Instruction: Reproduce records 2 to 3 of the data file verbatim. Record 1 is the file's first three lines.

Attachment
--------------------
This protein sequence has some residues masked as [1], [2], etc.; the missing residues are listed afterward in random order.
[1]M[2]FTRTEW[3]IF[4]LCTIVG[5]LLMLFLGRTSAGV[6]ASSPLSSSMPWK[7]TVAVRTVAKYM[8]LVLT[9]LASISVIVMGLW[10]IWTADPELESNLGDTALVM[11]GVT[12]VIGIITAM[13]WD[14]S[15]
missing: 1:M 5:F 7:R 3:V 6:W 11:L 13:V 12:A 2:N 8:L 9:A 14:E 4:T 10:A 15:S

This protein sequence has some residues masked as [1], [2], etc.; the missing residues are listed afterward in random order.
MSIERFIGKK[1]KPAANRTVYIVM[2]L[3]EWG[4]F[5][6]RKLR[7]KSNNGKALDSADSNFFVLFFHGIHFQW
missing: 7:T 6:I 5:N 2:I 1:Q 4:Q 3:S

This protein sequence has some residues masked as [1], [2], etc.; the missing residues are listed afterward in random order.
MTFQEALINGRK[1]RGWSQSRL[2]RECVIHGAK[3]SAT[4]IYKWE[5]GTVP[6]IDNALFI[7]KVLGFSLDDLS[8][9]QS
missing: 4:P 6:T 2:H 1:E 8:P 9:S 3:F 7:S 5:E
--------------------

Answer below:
This protein sequence has some residues masked as [1], [2], etc.; the missing residues are listed afterward in random order.
MSIERFIGKK[1]KPAANRTVYIVM[2]L[3]EWG[4]F[5][6]RKLR[7]KSNNGKALDSADSNFFVLFFHGIHFQW
missing: 7:T 6:I 5:N 2:I 1:Q 4:Q 3:S

This protein sequence has some residues masked as [1], [2], etc.; the missing residues are listed afterward in random order.
MTFQEALINGRK[1]RGWSQSRL[2]RECVIHGAK[3]SAT[4]IYKWE[5]GTVP[6]IDNALFI[7]KVLGFSLDDLS[8][9]QS
missing: 4:P 6:T 2:H 1:E 8:P 9:S 3:F 7:S 5:E